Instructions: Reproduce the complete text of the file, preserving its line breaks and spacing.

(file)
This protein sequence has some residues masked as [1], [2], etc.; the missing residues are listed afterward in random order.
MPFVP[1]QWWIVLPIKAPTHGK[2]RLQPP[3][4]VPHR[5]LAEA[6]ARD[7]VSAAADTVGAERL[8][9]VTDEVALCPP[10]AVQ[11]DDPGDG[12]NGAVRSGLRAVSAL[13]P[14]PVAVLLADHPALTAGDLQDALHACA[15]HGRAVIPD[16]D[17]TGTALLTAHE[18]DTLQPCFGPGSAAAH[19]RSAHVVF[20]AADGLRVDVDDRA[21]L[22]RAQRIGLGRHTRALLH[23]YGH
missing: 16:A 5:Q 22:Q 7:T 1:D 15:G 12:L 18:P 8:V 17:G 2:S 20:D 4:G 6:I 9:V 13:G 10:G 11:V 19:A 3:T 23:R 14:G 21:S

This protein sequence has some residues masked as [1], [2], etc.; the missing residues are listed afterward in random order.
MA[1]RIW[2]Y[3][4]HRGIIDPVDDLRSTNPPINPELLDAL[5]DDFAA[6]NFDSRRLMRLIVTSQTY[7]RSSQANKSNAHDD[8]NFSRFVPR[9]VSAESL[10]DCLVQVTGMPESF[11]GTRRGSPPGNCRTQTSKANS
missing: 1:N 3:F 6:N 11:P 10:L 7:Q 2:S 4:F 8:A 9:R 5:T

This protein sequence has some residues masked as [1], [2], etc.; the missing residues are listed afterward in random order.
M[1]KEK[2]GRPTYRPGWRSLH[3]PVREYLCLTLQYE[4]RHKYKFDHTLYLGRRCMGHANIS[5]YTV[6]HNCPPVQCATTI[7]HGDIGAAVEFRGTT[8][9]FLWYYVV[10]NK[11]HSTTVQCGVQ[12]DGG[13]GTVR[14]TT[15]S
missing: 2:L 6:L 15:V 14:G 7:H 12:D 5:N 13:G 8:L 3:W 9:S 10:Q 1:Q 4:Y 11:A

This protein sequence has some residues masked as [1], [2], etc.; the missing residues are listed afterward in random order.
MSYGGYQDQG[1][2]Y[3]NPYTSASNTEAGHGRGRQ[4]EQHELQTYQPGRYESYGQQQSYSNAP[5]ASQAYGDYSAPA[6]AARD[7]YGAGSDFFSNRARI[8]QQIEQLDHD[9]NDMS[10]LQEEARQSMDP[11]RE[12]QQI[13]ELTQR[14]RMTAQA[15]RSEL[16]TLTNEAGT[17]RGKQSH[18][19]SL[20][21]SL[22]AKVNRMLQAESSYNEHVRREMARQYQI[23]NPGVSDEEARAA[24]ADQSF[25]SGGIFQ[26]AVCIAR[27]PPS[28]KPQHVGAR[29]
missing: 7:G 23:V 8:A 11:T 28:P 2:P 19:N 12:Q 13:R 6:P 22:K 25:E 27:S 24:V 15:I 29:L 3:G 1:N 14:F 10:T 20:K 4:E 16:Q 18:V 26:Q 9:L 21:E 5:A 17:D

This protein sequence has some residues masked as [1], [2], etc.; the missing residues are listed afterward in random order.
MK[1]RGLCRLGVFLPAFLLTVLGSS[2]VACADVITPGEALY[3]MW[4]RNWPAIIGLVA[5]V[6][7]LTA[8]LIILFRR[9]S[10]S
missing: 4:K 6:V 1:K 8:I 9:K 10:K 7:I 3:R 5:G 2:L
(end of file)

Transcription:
This protein sequence has some residues masked as [1], [2], etc.; the missing residues are listed afterward in random order.
MPFVP[1]QWWIVLPIKAPTHGK[2]RLQPP[3][4]VPHR[5]LAEA[6]ARD[7]VSAAADTVGAERL[8][9]VTDEVALCPP[10]AVQ[11]DDPGDG[12]NGAVRSGLRAVSAL[13]P[14]PVAVLLADHPALTAGDLQDALHACA[15]HGRAVIPD[16]D[17]TGTALLTAHE[18]DTLQPCFGPGSAAAH[19]RSAHVVF[20]AADGLRVDVDDRA[21]L[22]RAQRIGLGRHTRALLH[23]YGH
missing: 16:A 5:Q 22:Q 7:T 1:D 15:G 12:L 18:P 8:V 17:G 2:S 20:D 4:G 6:I 9:V 13:G 10:G 11:V 19:A 3:T 23:R 14:G 21:S

This protein sequence has some residues masked as [1], [2], etc.; the missing residues are listed afterward in random order.
MA[1]RIW[2]Y[3][4]HRGIIDPVDDLRSTNPPINPELLDAL[5]DDFAA[6]NFDSRRLMRLIVTSQTY[7]RSSQANKSNAHDD[8]NFSRFVPR[9]VSAESL[10]DCLVQVTGMPESF[11]GTRRGSPPGNCRTQTSKANS
missing: 1:N 3:F 6:N 11:P 10:L 7:Q 2:S 4:F 8:A 9:R 5:T

This protein sequence has some residues masked as [1], [2], etc.; the missing residues are listed afterward in random order.
M[1]KEK[2]GRPTYRPGWRSLH[3]PVREYLCLTLQYE[4]RHKYKFDHTLYLGRRCMGHANIS[5]YTV[6]HNCPPVQCATTI[7]HGDIGAAVEFRGTT[8][9]FLWYYVV[10]NK[11]HSTTVQCGVQ[12]DGG[13]GTVR[14]TT[15]S
missing: 2:L 6:L 15:V 14:G 7:H 12:D 5:N 13:G 8:L 3:W 9:S 10:Q 1:Q 4:Y 11:A

This protein sequence has some residues masked as [1], [2], etc.; the missing residues are listed afterward in random order.
MSYGGYQDQG[1][2]Y[3]NPYTSASNTEAGHGRGRQ[4]EQHELQTYQPGRYESYGQQQSYSNAP[5]ASQAYGDYSAPA[6]AARD[7]YGAGSDFFSNRARI[8]QQIEQLDHD[9]NDMS[10]LQEEARQSMDP[11]RE[12]QQI[13]ELTQR[14]RMTAQA[15]RSEL[16]TLTNEAGT[17]RGKQSH[18][19]SL[20][21]SL[22]AKVNRMLQAESSYNEHVRREMARQYQI[23]NPGVSDEEARAA[24]ADQSF[25]SGGIFQ[26]AVCIAR[27]PPS[28]KPQHVGAR[29]
missing: 7:G 23:V 8:A 11:T 28:P 2:P 19:N 12:Q 13:R 6:P 22:K 25:E 27:S 24:V 15:I 29:L 3:G 1:N 14:F 10:T 20:K 4:E 16:Q 18:V 26:Q 9:L 21:E 5:A 17:D

This protein sequence has some residues masked as [1], [2], etc.; the missing residues are listed afterward in random order.
MK[1]RGLCRLGVFLPAFLLTVLGSS[2]VACADVITPGEALY[3]MW[4]RNWPAIIGLVA[5]V[6][7]LTA[8]LIILFRR[9]S[10]S
missing: 4:K 6:V 1:K 8:I 9:K 10:K 7:I 3:R 5:G 2:L